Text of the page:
An alarm screamed loudly in the bedroom at the top of the stairs, but nobody hit the button. It wasn’t long before the noise dredged my thirteen-year-old self from the clutches of sleep. I rolled out bed, scrubbed a hand over my eyes, and shuffled down the hall. My vision was blurry as I pushed open the door and, yawning widely, grumbled out an order - a plea - for Sophie to press the snooze button.

When the sound continued without any movement from the bed, I dropped my hands to my sides, stared blankly around the room. My gaze tracked over the star-splashed comforter, the pattern interrupted by the stuffed unicorn Sophie hadn’t slept with for years. A folded piece of paper sat in the centre of the pillow.

My hands trembled as I picked the note up, and the words blurred with my tears. My parents were already, thankfully, awake when I rushed down the stairs. My father held out a hand to pull me to a stop when I tripped over my own feet. My mother glanced up from her paper, brows drawing tightly together over her dark eyes.

I couldn’t speak - the words would not come out, my tongue leaden in my mouth. So I merely shoved the note in my mom’s direction. Theresa took the note and called up the stairs for Sophie to hurry up or she’d be late for school. At my insistent gesturing, Theresa rolled her eyes even as she opened the paper.


I stood rooted to the spot as my mother rushed from the kitchen. The silence echoed with the thundering footsteps, and time froze when her scream shattered the world. Alexander bolted to his feet, leaving me alone in the kitchen. I lowered myself shakily into a chair, throat tightening with fear and pain and anger. My chest was hollow and cold, limbs heavy. The grain of the wooden dining table grew fuzzy, and I closed my eyes against the tears.

I just couldn’t believe this was happening. I couldn’t believe my sister was gone. Sophie just disappeared into the middle of the night with nothing to explain but a short note only saying “I’ve got to go. I’m sorry. I love you.” She never gave any indication that she was so unhappy at home that she would run away.

My father stormed back down the stairs moments later. My mom’s crying followed him, and I watched as he grabbed the house phone from its cradle. He glanced at me over his shoulder, eyes dulled by emotions I couldn’t read.

“Seren, get ready for school.”



His voice was hard, brooking no arguments, so I crossed the room to take a packet of PopTarts from the cabinet. The beeping of the buttons had never been that loud before, but now they deafened me. I came to a stop at the base of the staircase.

“Do you think she’s going to come back?”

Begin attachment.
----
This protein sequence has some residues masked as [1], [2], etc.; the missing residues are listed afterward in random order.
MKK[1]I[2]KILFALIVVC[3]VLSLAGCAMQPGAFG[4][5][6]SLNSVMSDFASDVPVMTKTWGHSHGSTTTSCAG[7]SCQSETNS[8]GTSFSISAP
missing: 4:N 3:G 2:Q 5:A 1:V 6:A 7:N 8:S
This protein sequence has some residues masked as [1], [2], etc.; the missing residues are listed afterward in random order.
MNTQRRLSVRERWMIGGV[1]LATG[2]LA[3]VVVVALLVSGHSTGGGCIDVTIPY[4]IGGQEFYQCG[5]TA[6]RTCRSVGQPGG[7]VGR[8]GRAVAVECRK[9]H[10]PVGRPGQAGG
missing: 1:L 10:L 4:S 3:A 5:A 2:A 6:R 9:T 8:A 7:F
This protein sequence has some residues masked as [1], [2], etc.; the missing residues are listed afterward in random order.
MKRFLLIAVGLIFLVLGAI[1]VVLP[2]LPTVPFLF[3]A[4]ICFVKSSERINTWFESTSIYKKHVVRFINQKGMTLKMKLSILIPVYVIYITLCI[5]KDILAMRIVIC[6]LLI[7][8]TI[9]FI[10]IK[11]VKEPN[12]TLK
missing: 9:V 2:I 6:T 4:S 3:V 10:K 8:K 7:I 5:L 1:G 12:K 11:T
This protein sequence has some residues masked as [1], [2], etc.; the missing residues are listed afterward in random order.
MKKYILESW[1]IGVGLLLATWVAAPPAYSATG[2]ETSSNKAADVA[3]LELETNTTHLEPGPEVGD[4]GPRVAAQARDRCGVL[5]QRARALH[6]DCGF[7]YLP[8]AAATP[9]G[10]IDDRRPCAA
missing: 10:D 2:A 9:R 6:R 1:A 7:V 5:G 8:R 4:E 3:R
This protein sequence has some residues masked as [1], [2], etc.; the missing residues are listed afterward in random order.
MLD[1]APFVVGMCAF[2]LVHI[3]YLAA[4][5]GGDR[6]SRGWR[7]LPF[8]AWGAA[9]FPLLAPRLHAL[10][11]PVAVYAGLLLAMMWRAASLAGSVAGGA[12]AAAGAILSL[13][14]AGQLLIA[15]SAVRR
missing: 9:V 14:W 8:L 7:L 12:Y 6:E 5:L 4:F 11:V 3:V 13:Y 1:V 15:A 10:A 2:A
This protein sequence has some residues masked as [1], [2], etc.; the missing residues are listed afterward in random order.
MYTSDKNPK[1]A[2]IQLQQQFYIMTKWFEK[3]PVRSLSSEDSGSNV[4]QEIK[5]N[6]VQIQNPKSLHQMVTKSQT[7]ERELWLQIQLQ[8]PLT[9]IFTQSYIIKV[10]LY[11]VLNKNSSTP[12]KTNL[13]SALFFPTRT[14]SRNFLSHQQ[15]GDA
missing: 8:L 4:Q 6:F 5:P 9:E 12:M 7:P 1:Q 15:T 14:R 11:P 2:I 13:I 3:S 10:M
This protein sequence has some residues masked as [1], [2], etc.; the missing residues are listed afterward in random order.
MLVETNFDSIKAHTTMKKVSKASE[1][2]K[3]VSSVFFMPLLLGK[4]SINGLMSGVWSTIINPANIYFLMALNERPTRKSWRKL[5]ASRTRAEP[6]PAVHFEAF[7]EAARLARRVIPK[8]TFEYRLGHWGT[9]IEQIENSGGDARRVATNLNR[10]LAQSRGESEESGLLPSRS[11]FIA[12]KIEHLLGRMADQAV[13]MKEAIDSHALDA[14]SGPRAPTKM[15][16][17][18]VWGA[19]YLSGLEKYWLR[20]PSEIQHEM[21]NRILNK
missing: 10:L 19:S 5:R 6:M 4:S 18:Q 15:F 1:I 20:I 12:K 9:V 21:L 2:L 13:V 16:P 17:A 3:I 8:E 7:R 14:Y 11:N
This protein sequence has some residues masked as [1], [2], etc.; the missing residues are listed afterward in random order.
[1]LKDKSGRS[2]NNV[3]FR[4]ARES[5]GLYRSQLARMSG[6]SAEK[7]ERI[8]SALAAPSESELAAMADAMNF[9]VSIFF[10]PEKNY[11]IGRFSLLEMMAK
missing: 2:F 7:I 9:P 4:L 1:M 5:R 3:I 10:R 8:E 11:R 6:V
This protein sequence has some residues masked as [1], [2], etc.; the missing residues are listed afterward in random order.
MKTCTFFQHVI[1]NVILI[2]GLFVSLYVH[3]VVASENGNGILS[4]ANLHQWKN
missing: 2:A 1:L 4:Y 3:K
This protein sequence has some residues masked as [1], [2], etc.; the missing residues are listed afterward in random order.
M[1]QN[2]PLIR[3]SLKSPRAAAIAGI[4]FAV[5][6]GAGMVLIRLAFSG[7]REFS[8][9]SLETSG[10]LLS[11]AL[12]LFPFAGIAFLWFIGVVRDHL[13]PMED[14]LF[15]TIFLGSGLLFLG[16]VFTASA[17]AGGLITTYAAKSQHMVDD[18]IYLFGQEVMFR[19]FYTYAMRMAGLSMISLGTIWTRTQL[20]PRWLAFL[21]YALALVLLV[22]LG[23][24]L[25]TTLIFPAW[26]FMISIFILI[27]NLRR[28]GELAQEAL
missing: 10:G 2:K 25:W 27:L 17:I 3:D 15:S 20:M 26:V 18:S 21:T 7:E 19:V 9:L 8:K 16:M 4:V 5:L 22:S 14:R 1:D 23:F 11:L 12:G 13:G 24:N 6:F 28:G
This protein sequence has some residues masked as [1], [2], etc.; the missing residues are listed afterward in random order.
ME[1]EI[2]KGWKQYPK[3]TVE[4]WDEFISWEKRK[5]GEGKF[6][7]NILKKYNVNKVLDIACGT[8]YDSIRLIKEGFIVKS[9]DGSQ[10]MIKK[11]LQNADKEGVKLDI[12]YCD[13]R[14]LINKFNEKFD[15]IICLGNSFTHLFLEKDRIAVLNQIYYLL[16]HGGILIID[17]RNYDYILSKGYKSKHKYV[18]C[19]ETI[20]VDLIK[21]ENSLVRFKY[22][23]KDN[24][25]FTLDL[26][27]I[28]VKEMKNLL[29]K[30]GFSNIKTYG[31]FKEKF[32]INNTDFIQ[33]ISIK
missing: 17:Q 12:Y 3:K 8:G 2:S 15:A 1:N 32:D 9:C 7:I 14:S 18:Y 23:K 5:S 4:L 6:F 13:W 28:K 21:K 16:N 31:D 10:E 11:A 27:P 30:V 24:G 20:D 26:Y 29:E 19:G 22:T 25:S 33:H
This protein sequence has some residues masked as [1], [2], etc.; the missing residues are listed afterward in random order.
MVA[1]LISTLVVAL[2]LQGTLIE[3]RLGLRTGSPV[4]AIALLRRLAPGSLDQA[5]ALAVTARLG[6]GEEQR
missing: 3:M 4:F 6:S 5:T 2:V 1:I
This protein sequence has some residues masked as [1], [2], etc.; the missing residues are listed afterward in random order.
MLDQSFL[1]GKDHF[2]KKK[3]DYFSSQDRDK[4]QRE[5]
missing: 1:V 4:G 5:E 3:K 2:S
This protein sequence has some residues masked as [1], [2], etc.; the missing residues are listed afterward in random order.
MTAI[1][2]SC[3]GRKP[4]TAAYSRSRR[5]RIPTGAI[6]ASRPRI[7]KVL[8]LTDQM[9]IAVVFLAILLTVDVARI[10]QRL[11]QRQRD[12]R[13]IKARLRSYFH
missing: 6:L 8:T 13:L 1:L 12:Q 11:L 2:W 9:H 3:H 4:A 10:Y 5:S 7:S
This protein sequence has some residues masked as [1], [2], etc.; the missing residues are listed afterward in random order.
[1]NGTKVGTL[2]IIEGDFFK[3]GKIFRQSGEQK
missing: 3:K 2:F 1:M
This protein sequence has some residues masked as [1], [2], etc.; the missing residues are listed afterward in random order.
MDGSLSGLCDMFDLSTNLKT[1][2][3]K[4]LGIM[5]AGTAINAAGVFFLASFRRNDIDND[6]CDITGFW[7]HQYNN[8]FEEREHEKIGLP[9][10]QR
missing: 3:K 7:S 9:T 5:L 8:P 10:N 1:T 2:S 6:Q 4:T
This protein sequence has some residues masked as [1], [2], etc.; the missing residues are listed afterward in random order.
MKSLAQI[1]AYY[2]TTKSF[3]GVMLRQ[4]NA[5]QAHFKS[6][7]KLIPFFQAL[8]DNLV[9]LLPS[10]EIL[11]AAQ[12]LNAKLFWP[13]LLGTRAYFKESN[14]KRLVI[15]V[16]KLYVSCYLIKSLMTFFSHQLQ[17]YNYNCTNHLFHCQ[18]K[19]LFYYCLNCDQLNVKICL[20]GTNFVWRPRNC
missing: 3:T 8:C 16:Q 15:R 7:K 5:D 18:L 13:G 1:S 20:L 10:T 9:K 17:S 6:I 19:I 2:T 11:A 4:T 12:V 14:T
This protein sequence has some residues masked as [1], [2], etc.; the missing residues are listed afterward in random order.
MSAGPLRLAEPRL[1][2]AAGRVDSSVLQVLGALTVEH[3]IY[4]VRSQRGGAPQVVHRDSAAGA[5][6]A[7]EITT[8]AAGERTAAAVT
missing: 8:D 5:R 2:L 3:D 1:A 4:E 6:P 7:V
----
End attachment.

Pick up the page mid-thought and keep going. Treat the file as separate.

He didn’t answer, much like I expected. With one final look at my dad, I turned and headed up to my room. Sophie’s door was wide open as I passed, and I stopped in the doorway to stare at my mother and the empty room beyond.

It was no surprise that the neighbours already knew about Sophie being gone. Madeline cocked her head as I approached the bus stop, a sympathetic twist to her lips. Her brother nodded succinctly then focused on the book in his hand.

“So you don’t know where she ran to?” asked Madeline, innocent enough that it would have been easy to mistake her tone for genuine concern. But I knew better. “Mom says she’ll be back by dinner time.”

I bit my tongue to keep the words from pouring out. It wasn’t any of Madeline’s business what happened. It wasn’t anybody’s business. Madeline shot me an appraising look then shook out her curls. Weak morning sunlight gleamed off the brown, sending tendrils of copper through the strands, and I absentmindedly wondered how long the other girl spent doing her hair this morning.

“I mean, honestly? We all kind of expected this to happen. Sophie’s always been kinda wild, y’know?”


“What, Vic? It’s true. She was caught drinking out at Old Man Willard’s just a few weeks ago, so it isn’t surprising that she ran away.”

“Shut up, Maddy.”

“Listen to your brother, Madeline,” I snapped, gritting my teeth.

“Why? You live with her. You should have known that she’d get a burr up her ass and -”

I stared at my knuckles, aching from the impact, while Madeline screeched and held her face. Victor barely glanced away from the pages of his book to inspect the scene before him, then he shrugged and went back to reading. Madeline screamed out a warning that this wasn’t over and stomped back toward her house. I watched her go without emotion; the rage had already disappeared, leaving behind the confusion I had felt since I woke up.

Rumours flooded the school throughout the day, each one more absurd than the last. I overheard various different theories about Sophie’s vanishing act as I made her way from class to class. No one confronted me for answers, though, and I was inordinately thankful for that. I didn’t have any to give, and it didn’t matter if I did - they didn’t deserve explanations.

However, I did. My family did. We deserved some sort of reason beyond waking up to find one of our own gone. Sophie didn’t think we did, evidently, and now the rest of us were left with questions that we would never get answers for.

“Miss Schulz, my office?”

I rolled my eyes, slammed my locker door shut, and turned to face the guidance counsellor. “Why?”

“I think we can talk about that in my office.”

“I’m going to be late for my bus.”

“First thing tomorrow, then,” Miss Sorento said before turning on her heel.

I watched her go. I knew I would have to actually follow through with meeting with the counsellor - it would be impossible not to - but I really didn’t want to spend however long in a closed-off room talking to a woman I barely knew. Confronting my thoughts and feelings about my sister was the last thing I felt like doing.

As I walked out to the line of buses, I stared up at the sky and felt the confusion finally give way to unrelenting anger.